The Philippine Health Insurance Corp. (PhilHealth) is implementing the scheduled increase in premium contribution rates and adjustment in income ceiling for 2021 to ensure sufficient funding for the health care benefits of its 110 million members, as mandated by Republic Act No. 11223 or the Universal Health Care (UHC) Law.
“PhilHealth fully recognizes the current pandemic situation that is taking its toll on many businesses and livelihood of many Filipinos,” Dante Gierran, President and Chief Executive Officer of the state insurer, said in a statement.
He said the agency “is bound to implement the UHC Law, which has been the beacon and source of hope for the country that is aiming for better healthcare services even as it battles the coronavirus disease 2019.”
Senator Imee R. Marcos, however, stressed it was “cruel” to impose this additional burden on Filipinos at this time of pandemic.
“Very much like the earlier announcement of increase in SSS contributions beginning 2021, the timing of these increases coincides with a period of overwhelming economic difficulty due to the pandemic,” she said.
But worse in this case, Marcos said the demand for PhilHealth services is magnified due to health hazards of COVID-19 on top of the financial consequences of the pandemic.
What is essential immediately, she said, is for PhilHealth to regain the confidence and trust of the public, emphasizing that the agency’s reputation has been eroded from recent scandals.
“It should demonstrate that it can properly deliver its services to its members and that members are satisfied and are getting back what they are contributing,” Marcos said.
Gierran said the premium adjustment is provided for in Section 10 of the UHC Law and its implementing rules and regulations, the guidelines of which are contained in Circular 2020-005 published by PhilHealth on March 5, 2020.
For 2021, contributions of direct contributors are:
For a monthly basic salary of P10,000, monthly premium is P350;
For P10,00.01 to P69,999.99, monthly premium is P350 to P2,449.99;
for monthly premium of P70,000 and above, premium rate is 3.5 percent and monthly premium is P2,450.
Those earning below P10,000 shall be fixed at P350/month, while those earning P70,000/month or higher is fixed at P2,450/month.
Contributions of employed members (including household workers or “kasambahay”) shall be equally shared between employees and employers.
Those of self-paying members, professional practitioners and land-based migrant workers and other direct contributors with no employee-employer relationship are computed straight based on their monthly earnings and paid wholly by the member.
The law emphasized the importance of members’ social health insurance contributions to provide the necessary funding for various reforms under the UHC that are now being availed of by Filipinos such as but not limited to the following:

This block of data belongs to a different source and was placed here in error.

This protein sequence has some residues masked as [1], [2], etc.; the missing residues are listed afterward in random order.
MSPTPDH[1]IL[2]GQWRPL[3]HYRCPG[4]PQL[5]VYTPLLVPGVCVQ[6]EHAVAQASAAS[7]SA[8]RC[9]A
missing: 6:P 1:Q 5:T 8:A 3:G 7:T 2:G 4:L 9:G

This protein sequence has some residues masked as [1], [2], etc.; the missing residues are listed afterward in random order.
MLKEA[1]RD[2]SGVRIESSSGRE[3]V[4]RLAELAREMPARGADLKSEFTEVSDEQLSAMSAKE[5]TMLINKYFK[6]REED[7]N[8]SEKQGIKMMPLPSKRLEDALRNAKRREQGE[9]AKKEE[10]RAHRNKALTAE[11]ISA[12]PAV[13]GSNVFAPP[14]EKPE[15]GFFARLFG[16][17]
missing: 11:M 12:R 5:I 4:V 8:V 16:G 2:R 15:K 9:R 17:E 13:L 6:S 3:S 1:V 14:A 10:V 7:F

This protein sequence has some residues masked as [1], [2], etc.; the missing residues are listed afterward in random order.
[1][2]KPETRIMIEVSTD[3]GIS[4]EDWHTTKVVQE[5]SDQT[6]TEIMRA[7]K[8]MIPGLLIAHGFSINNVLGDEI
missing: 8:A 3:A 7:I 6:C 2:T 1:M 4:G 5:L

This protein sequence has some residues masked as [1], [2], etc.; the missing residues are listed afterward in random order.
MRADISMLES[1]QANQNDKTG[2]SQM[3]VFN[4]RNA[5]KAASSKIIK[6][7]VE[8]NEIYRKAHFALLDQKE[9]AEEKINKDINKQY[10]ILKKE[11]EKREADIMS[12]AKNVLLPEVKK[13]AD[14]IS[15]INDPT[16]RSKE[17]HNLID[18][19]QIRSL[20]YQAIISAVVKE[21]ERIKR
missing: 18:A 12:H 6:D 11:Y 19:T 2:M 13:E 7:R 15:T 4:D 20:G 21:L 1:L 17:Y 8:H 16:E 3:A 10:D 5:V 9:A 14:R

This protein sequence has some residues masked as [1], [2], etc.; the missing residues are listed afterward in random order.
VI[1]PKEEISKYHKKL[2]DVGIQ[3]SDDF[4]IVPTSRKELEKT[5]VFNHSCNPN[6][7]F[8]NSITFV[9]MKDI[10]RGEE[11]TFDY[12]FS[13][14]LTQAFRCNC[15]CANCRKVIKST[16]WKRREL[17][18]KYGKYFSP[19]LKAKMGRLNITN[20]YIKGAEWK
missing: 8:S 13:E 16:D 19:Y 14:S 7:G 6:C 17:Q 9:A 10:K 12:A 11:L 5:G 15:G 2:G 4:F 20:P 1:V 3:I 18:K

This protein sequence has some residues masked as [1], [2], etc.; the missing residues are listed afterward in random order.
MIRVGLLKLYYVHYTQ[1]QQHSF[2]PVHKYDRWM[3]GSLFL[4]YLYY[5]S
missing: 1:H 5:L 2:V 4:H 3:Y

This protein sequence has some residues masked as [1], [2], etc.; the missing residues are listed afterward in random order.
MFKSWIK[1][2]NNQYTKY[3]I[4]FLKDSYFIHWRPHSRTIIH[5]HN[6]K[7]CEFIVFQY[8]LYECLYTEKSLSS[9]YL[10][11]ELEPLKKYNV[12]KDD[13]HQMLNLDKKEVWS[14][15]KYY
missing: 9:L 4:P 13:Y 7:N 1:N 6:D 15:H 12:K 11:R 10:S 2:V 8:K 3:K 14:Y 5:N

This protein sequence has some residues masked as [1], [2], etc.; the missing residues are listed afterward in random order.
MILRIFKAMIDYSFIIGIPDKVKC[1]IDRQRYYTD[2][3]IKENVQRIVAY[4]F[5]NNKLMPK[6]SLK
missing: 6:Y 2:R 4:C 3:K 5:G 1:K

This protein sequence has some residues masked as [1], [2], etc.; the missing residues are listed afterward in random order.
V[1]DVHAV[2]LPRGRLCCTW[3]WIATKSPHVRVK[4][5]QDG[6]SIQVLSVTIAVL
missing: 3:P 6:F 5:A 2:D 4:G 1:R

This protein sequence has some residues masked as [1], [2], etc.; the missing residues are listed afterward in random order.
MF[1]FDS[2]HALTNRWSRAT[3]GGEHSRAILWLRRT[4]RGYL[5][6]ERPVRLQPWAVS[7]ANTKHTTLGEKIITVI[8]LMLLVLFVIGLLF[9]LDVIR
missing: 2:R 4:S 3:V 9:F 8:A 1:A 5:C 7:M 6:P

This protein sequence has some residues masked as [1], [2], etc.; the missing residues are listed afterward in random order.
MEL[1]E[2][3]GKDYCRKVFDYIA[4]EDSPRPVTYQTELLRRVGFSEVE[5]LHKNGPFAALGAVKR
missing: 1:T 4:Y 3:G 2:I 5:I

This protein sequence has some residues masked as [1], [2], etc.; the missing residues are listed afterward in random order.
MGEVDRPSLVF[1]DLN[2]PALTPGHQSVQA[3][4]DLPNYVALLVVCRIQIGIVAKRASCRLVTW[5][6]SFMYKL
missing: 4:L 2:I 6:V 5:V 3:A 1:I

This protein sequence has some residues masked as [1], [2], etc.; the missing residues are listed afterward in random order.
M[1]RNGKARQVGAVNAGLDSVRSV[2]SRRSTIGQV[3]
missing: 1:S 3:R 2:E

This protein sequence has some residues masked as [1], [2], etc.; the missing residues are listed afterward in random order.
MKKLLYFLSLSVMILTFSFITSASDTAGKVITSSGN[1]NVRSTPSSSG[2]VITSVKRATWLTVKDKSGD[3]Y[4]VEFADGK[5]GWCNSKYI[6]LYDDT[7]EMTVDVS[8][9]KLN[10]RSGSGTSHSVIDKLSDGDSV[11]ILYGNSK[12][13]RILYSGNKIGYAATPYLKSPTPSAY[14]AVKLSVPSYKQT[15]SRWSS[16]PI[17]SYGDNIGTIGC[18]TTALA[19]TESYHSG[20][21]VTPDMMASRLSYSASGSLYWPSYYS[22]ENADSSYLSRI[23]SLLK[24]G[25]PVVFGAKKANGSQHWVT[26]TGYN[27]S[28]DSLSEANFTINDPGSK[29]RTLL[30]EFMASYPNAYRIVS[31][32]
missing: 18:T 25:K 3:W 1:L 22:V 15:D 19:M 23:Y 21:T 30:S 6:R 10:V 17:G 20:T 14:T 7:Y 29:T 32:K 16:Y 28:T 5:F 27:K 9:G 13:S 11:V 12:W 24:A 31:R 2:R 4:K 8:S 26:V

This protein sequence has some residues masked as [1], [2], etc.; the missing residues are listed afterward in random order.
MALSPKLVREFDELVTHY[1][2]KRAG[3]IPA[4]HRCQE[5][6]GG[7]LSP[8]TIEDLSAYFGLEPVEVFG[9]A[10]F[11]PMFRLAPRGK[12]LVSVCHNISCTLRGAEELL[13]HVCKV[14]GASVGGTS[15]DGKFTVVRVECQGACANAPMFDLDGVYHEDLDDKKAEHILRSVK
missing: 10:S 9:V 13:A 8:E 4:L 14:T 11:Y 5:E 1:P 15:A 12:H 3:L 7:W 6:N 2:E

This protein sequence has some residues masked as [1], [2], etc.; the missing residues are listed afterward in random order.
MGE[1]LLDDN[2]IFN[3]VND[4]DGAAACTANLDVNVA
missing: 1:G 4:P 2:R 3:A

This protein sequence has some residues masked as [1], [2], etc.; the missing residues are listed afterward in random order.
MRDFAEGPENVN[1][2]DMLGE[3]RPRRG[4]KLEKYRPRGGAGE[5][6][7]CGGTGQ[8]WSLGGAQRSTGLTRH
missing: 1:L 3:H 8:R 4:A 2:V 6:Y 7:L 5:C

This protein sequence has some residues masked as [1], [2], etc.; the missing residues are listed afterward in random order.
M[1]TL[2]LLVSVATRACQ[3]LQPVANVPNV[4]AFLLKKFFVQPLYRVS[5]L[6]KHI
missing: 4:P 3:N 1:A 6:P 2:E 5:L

Automatic membership of all Filipinos into the National Health Insurance Program, ensuring access to quality healthcare as a fundamental right and not fort the privileged few.
2. Immediate eligibility of all Filipinos to Philhealth benefits each time they seek treatment at and confinement in any accredited hospitals in the country and even overseas. This means that the former sufficient eligibility rules and contribution requirements are no longer applicable.
3. Assignment of every Filipino to a primary care provider (or PCP) of their choice initially in pilot areas to be identified in each region in 2021. Accreditation of PCPs shall commence immediately. This program is called Konsulta or Konsultasyong Sulit at Tama.
The PCPs under Konsulta will act as patients’ navigator and coordinator, and their initial and continuing point of contact through the health care delivery system.
The PCPs will also be responsible for the health and well-being of patients assigned under their care and are expected to detect and help arrest diseases at the early stages in order to prevent costly treatments later on.
It is also envisioned that PhilHealth will be covering more catastrophic illnesses as soon as additional funding are made available, as stipulated in the UHC Law.
4. No co-payment (or No Balance Billing) for confinements in basic or ward accommodations in both government and private healthcare facilities, except when availing of amenities, for which PhilHealth will develop co-payment limits to make costs predictable.
The legislated contribution scheme will enable patients to enjoy substantial financial risk protection through the gradual decrease in out-of-pocket expenses.
5. Lifetime PhilHealth coverage for all members upon reaching the age of retirement and after contributing at least 120 months to the Program, ensuring continuing financial protection from health risks brought about by old age.
These reforms and those that are still in the pipeline as mandated by the UHC Law are for the benefit of all and sundry, regardless of their station in life, Gierran said.